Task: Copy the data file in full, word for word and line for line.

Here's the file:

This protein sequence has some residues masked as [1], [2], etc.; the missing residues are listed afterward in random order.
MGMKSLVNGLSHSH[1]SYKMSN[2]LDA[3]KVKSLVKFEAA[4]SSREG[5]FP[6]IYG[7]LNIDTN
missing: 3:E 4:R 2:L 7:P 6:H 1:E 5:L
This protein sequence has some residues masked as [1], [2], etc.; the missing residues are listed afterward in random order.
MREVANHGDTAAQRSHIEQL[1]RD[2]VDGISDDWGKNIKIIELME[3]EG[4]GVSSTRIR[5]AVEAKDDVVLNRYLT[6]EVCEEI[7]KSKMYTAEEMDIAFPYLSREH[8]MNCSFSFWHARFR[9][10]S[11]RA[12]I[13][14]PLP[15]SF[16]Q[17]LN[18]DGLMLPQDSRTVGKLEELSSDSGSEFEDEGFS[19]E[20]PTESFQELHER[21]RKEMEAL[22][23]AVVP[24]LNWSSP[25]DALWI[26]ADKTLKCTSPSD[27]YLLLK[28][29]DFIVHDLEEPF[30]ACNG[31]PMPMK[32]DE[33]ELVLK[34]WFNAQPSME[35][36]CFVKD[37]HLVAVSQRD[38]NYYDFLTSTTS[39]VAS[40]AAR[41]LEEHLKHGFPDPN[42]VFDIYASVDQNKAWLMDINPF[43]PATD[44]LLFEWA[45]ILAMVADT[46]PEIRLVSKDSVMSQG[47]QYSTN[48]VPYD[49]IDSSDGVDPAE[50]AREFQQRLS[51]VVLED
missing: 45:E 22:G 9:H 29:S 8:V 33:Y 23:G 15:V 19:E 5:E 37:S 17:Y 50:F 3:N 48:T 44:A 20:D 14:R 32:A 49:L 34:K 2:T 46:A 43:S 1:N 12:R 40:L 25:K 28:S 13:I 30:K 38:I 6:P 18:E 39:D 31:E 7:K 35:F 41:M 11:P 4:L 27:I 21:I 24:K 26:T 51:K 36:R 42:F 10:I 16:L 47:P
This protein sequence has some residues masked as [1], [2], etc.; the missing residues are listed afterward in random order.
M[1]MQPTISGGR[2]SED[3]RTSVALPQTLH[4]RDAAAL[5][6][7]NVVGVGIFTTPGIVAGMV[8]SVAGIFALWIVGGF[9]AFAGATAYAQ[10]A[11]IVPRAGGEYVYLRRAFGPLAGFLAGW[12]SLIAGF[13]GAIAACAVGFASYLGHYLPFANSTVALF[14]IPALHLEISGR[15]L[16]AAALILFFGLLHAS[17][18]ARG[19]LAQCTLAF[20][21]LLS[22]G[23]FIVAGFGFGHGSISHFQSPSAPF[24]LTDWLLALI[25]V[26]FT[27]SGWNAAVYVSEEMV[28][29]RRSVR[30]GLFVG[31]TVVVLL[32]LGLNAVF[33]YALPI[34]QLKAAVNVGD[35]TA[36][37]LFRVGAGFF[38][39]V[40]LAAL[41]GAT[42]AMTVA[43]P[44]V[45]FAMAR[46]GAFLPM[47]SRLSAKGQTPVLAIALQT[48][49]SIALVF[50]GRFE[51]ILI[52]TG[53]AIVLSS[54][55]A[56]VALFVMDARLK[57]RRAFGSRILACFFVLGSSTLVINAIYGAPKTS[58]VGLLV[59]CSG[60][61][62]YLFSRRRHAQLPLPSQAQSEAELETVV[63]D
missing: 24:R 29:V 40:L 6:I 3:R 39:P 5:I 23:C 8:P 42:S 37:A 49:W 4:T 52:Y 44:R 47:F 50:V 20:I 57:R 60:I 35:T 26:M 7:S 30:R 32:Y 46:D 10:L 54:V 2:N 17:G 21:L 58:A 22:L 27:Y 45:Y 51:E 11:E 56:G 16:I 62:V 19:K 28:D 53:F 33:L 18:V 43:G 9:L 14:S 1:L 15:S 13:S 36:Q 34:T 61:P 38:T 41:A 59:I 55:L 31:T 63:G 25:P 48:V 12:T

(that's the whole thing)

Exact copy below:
This protein sequence has some residues masked as [1], [2], etc.; the missing residues are listed afterward in random order.
MGMKSLVNGLSHSH[1]SYKMSN[2]LDA[3]KVKSLVKFEAA[4]SSREG[5]FP[6]IYG[7]LNIDTN
missing: 3:E 4:R 2:L 7:P 6:H 1:E 5:L
This protein sequence has some residues masked as [1], [2], etc.; the missing residues are listed afterward in random order.
MREVANHGDTAAQRSHIEQL[1]RD[2]VDGISDDWGKNIKIIELME[3]EG[4]GVSSTRIR[5]AVEAKDDVVLNRYLT[6]EVCEEI[7]KSKMYTAEEMDIAFPYLSREH[8]MNCSFSFWHARFR[9][10]S[11]RA[12]I[13][14]PLP[15]SF[16]Q[17]LN[18]DGLMLPQDSRTVGKLEELSSDSGSEFEDEGFS[19]E[20]PTESFQELHER[21]RKEMEAL[22][23]AVVP[24]LNWSSP[25]DALWI[26]ADKTLKCTSPSD[27]YLLLK[28][29]DFIVHDLEEPF[30]ACNG[31]PMPMK[32]DE[33]ELVLK[34]WFNAQPSME[35][36]CFVKD[37]HLVAVSQRD[38]NYYDFLTSTTS[39]VAS[40]AAR[41]LEEHLKHGFPDPN[42]VFDIYASVDQNKAWLMDINPF[43]PATD[44]LLFEWA[45]ILAMVADT[46]PEIRLVSKDSVMSQG[47]QYSTN[48]VPYD[49]IDSSDGVDPAE[50]AREFQQRLS[51]VVLED
missing: 45:E 22:G 9:H 29:S 8:V 33:Y 23:G 15:V 19:E 5:E 37:S 17:Y 50:F 3:N 48:T 44:A 20:D 14:R 32:A 49:L 34:K 2:T 46:A 43:S 1:N 12:R 40:L 25:K 28:S 13:I 30:K 38:I 6:P 18:E 39:D 31:E 7:K 35:F 41:M 11:P 4:L 27:I 21:I 24:K 26:T 51:K 36:R 42:F 10:I 16:L 47:P
This protein sequence has some residues masked as [1], [2], etc.; the missing residues are listed afterward in random order.
M[1]MQPTISGGR[2]SED[3]RTSVALPQTLH[4]RDAAAL[5][6][7]NVVGVGIFTTPGIVAGMV[8]SVAGIFALWIVGGF[9]AFAGATAYAQ[10]A[11]IVPRAGGEYVYLRRAFGPLAGFLAGW[12]SLIAGF[13]GAIAACAVGFASYLGHYLPFANSTVALF[14]IPALHLEISGR[15]L[16]AAALILFFGLLHAS[17][18]ARG[19]LAQCTLAF[20][21]LLS[22]G[23]FIVAGFGFGHGSISHFQSPSAPF[24]LTDWLLALI[25]V[26]FT[27]SGWNAAVYVSEEMV[28][29]RRSVR[30]GLFVG[31]TVVVLL[32]LGLNAVF[33]YALPI[34]QLKAAVNVGD[35]TA[36][37]LFRVGAGFF[38][39]V[40]LAAL[41]GAT[42]AMTVA[43]P[44]V[45]FAMAR[46]GAFLPM[47]SRLSAKGQTPVLAIALQT[48][49]SIALVF[50]GRFE[51]ILI[52]TG[53]AIVLSS[54][55]A[56]VALFVMDARLK[57]RRAFGSRILACFFVLGSSTLVINAIYGAPKTS[58]VGLLV[59]CSG[60][61][62]YLFSRRRHAQLPLPSQAQSEAELETVV[63]D
missing: 24:R 29:V 40:L 6:I 3:R 39:P 5:I 23:C 8:P 42:S 37:A 49:W 4:T 52:Y 44:R 47:F 50:V 20:I 57:R 60:I 35:T 26:M 7:S 30:R 32:Y 46:D 10:L 54:V 2:N 17:G 21:L 58:A 22:L 27:Y 45:Y 51:E 11:E 56:G 16:I 62:V 19:K 28:D 53:F 33:L 18:V 43:G 9:L 14:S 1:L 15:S 13:S 36:Q 34:T 61:P 38:T 41:A 59:I 55:L 31:T 63:G 25:P 48:V 12:T